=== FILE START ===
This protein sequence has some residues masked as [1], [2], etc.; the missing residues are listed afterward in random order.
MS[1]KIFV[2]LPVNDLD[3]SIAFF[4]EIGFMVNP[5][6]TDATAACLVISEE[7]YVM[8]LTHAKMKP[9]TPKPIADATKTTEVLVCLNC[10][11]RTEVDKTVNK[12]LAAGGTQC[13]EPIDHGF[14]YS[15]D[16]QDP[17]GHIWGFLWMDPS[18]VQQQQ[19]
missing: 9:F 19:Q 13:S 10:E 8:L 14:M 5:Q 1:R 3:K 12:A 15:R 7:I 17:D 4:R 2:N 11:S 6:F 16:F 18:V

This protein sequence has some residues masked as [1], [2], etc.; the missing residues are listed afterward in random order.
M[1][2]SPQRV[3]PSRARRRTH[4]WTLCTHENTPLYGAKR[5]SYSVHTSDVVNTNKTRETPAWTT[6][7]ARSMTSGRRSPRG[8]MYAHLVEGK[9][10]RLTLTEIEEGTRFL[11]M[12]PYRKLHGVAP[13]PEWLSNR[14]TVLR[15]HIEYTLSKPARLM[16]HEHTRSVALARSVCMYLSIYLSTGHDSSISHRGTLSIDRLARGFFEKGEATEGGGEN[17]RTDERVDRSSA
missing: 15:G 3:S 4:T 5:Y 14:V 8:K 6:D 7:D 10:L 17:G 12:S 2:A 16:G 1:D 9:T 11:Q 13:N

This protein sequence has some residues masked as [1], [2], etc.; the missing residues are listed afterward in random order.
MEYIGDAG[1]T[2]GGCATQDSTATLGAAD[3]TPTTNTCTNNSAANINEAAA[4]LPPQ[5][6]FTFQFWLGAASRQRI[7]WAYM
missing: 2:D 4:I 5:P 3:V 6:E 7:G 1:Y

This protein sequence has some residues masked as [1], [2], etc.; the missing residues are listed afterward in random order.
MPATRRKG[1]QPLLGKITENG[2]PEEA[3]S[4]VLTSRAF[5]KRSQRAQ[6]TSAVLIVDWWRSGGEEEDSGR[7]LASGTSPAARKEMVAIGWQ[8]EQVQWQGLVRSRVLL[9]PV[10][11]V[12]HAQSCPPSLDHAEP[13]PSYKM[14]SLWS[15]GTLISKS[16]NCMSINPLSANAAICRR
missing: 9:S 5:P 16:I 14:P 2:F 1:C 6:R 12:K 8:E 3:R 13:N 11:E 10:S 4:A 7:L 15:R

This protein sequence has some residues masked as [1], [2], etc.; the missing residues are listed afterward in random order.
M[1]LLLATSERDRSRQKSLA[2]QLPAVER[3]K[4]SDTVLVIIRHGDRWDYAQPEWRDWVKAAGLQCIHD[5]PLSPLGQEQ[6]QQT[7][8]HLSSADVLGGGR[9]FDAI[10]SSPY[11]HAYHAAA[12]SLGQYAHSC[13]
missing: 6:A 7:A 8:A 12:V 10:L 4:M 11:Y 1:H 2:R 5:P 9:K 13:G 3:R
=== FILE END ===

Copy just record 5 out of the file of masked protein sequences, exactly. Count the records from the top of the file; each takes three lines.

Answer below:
This protein sequence has some residues masked as [1], [2], etc.; the missing residues are listed afterward in random order.
M[1]LLLATSERDRSRQKSLA[2]QLPAVER[3]K[4]SDTVLVIIRHGDRWDYAQPEWRDWVKAAGLQCIHD[5]PLSPLGQEQ[6]QQT[7][8]HLSSADVLGGGR[9]FDAI[10]SSPY[11]HAYHAAA[12]SLGQYAHSC[13]
missing: 6:A 7:A 8:A 12:V 10:L 4:M 11:Y 1:H 2:R 5:P 9:K 13:G 3:R